bacteriology


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bac·te·ri·ol·o·gy

 (băk-tîr′ē-ŏl′ə-jē)
n.
The study of bacteria, especially in relation to medicine and agriculture.

bac·te′ri·o·log′ic (-ə-lŏj′ĭk), bac·te′ri·o·log′i·cal adj.
bac·te′ri·o·log′i·cal·ly adv.
bac·te′ri·ol′o·gist n.

bacteriology

(bækˌtɪərɪˈɒlədʒɪ)
n
(Microbiology) the branch of science concerned with the study of bacteria
bacteriological, bacteriologic adj
bacˌterioˈlogically adv
bacˌteriˈologist n

bac•te•ri•ol•o•gy

(bækˌtɪər iˈɒl ə dʒi)

n.
a branch of microbiology dealing with bacteria.
[1880–85]
bac•te`ri•o•log′i•cal (-əˈlɒdʒ ɪ kəl) adj.
bac•te`ri•o•log′i•cal•ly, adv.
bac•te`ri•ol′o•gist, n.

bac·te·ri·ol·o·gy

(băk-tîr′ē-ŏl′ə-jē)
The scientific study of bacteria, especially in relation to disease.

bacteriology

the branch of biology that studies and classifies bacteria. — bacteriologist, n.bacteriologic, bacteriological, adj.
See also: Bacteria
ThesaurusAntonymsRelated WordsSynonymsLegend:
Noun1.bacteriology - the branch of medical science that studies bacteria in relation to diseasebacteriology - the branch of medical science that studies bacteria in relation to disease
medical specialty, medicine - the branches of medical science that deal with nonsurgical techniques
culture medium, medium - (bacteriology) a nutrient substance (solid or liquid) that is used to cultivate micro-organisms
Translations
عِلْمُ الجَراثيم
bakteriologie
bakteriologi
בקטריולוגיה
bakteriologija
bakteriológia
gerla-/bakteríufræîi
細菌学
bacteriologie
bakteriológia

bacteriology

[bækˌtɪərɪˈɒlədʒɪ] Nbacteriología f

bacteriology

[bækˌtɪəriˈɒlədʒi] nbactériologie f

bacteriology

bacteriology

[bækˌtɪərɪˈɒlədʒɪ] nbatteriologia

bacteria

(bakˈtiəriə) singular bacˈterium (-əm) noun plural
organisms not able to be seen except under a microscope, found in rotting matter, in air, in soil and in living bodies, some being the germs of disease. a throat infection caused by bacteria.
bacˌteriˈology (-ˈolədʒi) noun
the study of bacteria.
bacˌterioˈlogical (ˈlo-) adjective
bacˌteriˈologist noun

bac·te·ri·ol·o·gy

n. bacteriología, ciencia que estudia las bacterias.
References in classic literature ?
Indeed these sciences in their modern form virtually began with the discovery of the facts of bacteriology about 1860, and the use of antiseptics fifteen years later, and not much earlier began the effective opposition to the frightful epidemics which had formerly been supposed to be dependent only on the will of Providence.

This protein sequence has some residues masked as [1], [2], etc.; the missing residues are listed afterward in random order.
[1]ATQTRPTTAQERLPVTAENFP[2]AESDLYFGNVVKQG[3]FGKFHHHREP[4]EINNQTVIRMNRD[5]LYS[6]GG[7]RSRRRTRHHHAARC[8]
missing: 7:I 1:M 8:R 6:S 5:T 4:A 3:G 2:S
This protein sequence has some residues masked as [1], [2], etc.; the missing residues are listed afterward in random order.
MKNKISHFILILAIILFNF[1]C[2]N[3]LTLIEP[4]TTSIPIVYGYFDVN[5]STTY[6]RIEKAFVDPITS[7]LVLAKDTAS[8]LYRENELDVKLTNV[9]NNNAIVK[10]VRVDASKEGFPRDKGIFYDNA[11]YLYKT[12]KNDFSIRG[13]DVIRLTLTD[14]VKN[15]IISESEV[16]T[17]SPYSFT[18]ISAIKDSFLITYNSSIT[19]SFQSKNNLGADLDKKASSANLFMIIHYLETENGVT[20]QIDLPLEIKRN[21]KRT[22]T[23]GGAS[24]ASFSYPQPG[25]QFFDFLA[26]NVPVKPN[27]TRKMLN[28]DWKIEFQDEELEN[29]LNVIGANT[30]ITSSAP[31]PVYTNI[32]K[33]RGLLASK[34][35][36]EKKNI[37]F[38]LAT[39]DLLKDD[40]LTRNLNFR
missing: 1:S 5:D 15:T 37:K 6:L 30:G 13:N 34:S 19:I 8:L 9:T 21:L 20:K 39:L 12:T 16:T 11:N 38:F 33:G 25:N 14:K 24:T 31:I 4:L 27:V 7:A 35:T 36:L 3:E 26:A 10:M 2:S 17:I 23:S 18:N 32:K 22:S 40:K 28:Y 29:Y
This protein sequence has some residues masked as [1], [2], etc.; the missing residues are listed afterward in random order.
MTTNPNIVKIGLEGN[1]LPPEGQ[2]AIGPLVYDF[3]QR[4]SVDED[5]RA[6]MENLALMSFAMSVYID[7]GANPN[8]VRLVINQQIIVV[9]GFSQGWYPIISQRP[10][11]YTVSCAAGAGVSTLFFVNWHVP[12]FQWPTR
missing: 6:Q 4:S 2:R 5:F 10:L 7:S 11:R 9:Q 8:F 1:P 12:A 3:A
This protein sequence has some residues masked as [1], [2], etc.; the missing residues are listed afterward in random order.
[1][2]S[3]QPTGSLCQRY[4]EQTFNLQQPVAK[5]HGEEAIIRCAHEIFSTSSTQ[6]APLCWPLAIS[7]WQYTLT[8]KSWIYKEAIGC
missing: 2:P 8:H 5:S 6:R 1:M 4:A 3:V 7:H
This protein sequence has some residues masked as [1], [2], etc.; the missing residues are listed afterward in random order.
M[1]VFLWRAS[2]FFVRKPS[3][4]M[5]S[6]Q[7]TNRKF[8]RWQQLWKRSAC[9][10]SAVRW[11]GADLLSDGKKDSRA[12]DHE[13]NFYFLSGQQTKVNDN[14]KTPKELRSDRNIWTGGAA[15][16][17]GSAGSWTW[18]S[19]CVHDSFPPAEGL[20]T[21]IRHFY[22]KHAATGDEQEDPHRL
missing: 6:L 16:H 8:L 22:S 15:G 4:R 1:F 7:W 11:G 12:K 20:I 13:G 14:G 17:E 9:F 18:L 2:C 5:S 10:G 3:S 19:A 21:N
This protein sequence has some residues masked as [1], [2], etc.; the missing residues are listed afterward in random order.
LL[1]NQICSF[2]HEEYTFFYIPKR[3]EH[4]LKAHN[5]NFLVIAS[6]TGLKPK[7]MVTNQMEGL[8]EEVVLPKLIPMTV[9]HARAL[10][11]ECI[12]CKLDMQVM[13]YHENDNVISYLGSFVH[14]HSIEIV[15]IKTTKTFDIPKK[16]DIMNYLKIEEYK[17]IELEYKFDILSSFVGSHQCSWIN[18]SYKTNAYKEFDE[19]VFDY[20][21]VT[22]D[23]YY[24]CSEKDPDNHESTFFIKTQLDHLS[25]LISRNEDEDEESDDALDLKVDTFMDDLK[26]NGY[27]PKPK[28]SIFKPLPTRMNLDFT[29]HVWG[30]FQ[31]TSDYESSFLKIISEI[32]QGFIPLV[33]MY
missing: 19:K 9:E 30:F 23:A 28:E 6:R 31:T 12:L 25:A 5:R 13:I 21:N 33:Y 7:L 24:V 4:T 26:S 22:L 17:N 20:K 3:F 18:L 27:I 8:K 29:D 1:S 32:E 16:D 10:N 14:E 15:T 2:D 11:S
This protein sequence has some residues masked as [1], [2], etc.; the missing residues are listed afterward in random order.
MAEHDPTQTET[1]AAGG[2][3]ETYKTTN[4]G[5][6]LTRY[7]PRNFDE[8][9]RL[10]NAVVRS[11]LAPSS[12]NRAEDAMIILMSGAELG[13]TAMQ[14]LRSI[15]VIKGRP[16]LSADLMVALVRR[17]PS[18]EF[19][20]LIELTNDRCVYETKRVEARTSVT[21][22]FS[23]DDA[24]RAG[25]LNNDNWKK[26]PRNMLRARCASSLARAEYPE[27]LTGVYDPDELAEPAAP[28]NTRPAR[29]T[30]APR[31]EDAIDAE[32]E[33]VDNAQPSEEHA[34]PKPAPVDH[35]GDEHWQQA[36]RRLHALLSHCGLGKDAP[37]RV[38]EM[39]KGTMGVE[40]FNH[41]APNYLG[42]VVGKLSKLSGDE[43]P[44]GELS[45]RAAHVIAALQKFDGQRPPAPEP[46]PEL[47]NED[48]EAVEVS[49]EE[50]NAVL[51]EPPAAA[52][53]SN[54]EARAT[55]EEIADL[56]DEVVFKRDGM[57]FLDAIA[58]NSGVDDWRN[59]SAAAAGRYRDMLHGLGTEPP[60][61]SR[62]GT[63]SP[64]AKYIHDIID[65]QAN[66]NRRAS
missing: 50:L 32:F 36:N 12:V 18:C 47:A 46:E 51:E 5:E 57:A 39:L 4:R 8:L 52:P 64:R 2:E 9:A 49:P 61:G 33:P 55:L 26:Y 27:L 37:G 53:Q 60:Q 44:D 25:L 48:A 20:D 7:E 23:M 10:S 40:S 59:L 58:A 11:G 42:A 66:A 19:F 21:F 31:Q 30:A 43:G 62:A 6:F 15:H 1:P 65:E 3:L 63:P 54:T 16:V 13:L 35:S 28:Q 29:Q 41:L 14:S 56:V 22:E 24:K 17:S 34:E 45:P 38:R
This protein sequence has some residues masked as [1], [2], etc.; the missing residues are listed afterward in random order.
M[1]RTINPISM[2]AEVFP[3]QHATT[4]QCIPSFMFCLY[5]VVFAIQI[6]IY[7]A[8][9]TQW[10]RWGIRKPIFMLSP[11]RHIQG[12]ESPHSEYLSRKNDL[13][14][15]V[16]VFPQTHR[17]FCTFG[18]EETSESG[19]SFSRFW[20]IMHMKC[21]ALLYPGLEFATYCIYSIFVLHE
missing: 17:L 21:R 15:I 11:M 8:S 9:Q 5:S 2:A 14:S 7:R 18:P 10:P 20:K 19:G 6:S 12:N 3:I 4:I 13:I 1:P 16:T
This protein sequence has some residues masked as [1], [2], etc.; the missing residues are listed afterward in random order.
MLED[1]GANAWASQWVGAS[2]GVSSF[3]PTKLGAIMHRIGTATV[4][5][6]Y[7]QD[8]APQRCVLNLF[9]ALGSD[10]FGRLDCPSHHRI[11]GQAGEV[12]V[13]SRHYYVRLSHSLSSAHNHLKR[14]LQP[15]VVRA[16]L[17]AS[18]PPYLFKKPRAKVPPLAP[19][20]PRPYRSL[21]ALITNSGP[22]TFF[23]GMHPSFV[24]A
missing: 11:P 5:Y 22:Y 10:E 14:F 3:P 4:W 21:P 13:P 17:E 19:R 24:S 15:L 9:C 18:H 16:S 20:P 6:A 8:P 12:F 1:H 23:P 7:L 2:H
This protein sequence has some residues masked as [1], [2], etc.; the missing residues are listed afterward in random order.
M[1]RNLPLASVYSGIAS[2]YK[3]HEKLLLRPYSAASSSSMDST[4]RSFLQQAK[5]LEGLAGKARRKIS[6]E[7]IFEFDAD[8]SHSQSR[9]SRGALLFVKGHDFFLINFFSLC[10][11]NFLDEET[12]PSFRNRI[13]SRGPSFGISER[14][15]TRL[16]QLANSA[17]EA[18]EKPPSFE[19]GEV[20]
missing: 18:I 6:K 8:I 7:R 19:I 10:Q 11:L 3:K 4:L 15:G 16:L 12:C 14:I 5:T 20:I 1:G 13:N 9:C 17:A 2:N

Written in a simple, reader-friendly style, this text on pure and applied bacteriology gives readers access to new ideas and developments in the field, and can be used as a text for undergraduates and post-graduates in biology, biotechnology, medicine, pharmacology, microbiology, food science, and environmental sciences.
assistant professor of Surgery at the University of Texas, widely recognized in wound care and co-author of scientific publications on bacteriology and wound healing; Audrey Marchand, an R.
Sapse's credentials include: Post Doctoral and Research Assistant V--Department of Bacteriology, University of California Los Angeles (UCLA); Director, Laboratory of Ophthalmic Immunology--Cedars Sinai Medical Center, Los Angeles; appointed Special Research Fellow by the National Institute of Health.
It has not been created by genetic engineering," said Thomas Brock, professor emeritus of bacteriology, in a statement released by the University of Wisconsin-Madison on March 23, 1993.
Rosenberg is Editor-in-Chief of Current Opinions in Biotechnology, and Section Editor of the Journal of Bacteriology.
Moreover, the genomic revolution has caused a taxonomic revolution; this is specifically true for bacteriology.
in bacteriology from Indiana University in Bloomington in 1966 and also holds B.
in Bacteriology from Fairleigh Dickinson University and has attended senior management programs at Harvard and Stanford Business Schools.
Address for correspondence: Haruo Watanabe, Department of Bacteriology, National Institute of Infectious Diseases, Toyama 1-23-1, Shinjuku-ku, Tokyo 162-8640, Japan; fax: +813-5285-1171; email: haruwata@nih.
Andrews has a master of arts degree in management from Central Michigan University, and a bachelor of science degree in bacteriology from the University of Florida.